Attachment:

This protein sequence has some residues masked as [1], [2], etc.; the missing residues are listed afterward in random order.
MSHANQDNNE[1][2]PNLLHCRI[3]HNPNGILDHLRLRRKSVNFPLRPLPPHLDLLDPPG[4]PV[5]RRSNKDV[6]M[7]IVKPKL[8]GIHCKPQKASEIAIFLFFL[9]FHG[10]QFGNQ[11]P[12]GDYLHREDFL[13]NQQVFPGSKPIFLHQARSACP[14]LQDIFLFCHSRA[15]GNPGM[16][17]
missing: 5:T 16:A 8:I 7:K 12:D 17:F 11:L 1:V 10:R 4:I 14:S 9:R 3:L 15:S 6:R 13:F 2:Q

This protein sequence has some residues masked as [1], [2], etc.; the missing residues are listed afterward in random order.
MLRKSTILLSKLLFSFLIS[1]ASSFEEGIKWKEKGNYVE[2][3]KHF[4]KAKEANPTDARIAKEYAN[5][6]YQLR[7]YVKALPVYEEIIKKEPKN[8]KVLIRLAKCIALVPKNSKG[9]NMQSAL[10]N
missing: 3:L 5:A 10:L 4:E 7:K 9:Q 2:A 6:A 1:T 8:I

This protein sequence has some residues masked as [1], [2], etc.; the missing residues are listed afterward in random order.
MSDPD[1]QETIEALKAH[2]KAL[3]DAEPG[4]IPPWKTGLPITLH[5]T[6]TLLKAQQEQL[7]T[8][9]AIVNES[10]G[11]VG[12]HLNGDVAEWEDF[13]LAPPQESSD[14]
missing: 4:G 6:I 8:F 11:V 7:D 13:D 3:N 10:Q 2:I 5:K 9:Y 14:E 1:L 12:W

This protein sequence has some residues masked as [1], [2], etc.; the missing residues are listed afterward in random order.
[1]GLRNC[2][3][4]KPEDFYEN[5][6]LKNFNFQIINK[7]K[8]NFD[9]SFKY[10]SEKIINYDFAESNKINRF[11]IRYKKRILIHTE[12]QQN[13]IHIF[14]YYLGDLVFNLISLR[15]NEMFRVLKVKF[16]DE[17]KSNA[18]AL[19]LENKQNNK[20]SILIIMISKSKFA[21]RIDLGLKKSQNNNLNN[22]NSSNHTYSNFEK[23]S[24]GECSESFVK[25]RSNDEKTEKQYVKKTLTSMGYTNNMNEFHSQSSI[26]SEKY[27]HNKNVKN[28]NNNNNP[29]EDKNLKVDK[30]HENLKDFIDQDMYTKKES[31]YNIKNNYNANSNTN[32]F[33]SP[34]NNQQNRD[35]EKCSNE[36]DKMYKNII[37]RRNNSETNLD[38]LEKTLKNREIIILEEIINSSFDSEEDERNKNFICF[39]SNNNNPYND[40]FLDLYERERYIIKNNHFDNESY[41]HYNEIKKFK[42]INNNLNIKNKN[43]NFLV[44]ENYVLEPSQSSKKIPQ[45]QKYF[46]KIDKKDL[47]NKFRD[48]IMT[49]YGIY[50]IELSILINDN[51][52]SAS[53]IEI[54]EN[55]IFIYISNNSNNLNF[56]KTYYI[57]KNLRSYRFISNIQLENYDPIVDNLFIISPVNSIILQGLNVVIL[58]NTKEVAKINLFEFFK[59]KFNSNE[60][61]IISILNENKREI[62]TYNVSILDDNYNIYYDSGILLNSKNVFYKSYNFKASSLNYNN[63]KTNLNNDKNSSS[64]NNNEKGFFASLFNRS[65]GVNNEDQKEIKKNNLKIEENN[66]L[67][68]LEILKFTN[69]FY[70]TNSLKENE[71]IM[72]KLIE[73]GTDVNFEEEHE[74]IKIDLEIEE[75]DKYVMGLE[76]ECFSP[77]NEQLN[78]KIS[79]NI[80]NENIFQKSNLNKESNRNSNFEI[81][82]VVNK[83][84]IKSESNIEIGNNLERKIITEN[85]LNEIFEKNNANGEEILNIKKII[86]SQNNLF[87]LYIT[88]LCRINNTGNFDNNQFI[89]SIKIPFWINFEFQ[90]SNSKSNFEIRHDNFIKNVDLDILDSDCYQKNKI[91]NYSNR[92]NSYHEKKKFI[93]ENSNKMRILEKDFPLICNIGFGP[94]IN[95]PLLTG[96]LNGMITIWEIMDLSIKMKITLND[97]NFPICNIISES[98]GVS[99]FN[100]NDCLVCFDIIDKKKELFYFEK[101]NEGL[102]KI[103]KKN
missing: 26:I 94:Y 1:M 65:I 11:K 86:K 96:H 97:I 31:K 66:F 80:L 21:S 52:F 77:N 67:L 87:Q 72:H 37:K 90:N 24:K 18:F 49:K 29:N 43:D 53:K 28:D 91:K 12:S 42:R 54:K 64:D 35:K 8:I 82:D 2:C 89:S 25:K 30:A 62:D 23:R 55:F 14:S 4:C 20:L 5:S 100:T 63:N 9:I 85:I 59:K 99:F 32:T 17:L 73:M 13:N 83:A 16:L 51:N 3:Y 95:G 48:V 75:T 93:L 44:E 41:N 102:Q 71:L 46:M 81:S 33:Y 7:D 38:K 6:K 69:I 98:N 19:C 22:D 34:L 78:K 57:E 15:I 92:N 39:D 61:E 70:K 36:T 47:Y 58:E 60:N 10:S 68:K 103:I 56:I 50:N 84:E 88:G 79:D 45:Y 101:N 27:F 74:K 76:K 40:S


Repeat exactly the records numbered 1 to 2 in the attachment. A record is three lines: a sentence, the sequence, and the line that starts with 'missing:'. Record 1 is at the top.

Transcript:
This protein sequence has some residues masked as [1], [2], etc.; the missing residues are listed afterward in random order.
MSHANQDNNE[1][2]PNLLHCRI[3]HNPNGILDHLRLRRKSVNFPLRPLPPHLDLLDPPG[4]PV[5]RRSNKDV[6]M[7]IVKPKL[8]GIHCKPQKASEIAIFLFFL[9]FHG[10]QFGNQ[11]P[12]GDYLHREDFL[13]NQQVFPGSKPIFLHQARSACP[14]LQDIFLFCHSRA[15]GNPGM[16][17]
missing: 5:T 16:A 8:I 7:K 12:D 17:F 11:L 1:V 10:R 4:I 14:S 9:R 3:L 15:S 6:R 13:F 2:Q

This protein sequence has some residues masked as [1], [2], etc.; the missing residues are listed afterward in random order.
MLRKSTILLSKLLFSFLIS[1]ASSFEEGIKWKEKGNYVE[2][3]KHF[4]KAKEANPTDARIAKEYAN[5][6]YQLR[7]YVKALPVYEEIIKKEPKN[8]KVLIRLAKCIALVPKNSKG[9]NMQSAL[10]N
missing: 3:L 5:A 10:L 4:E 7:K 9:Q 2:A 6:A 1:T 8:I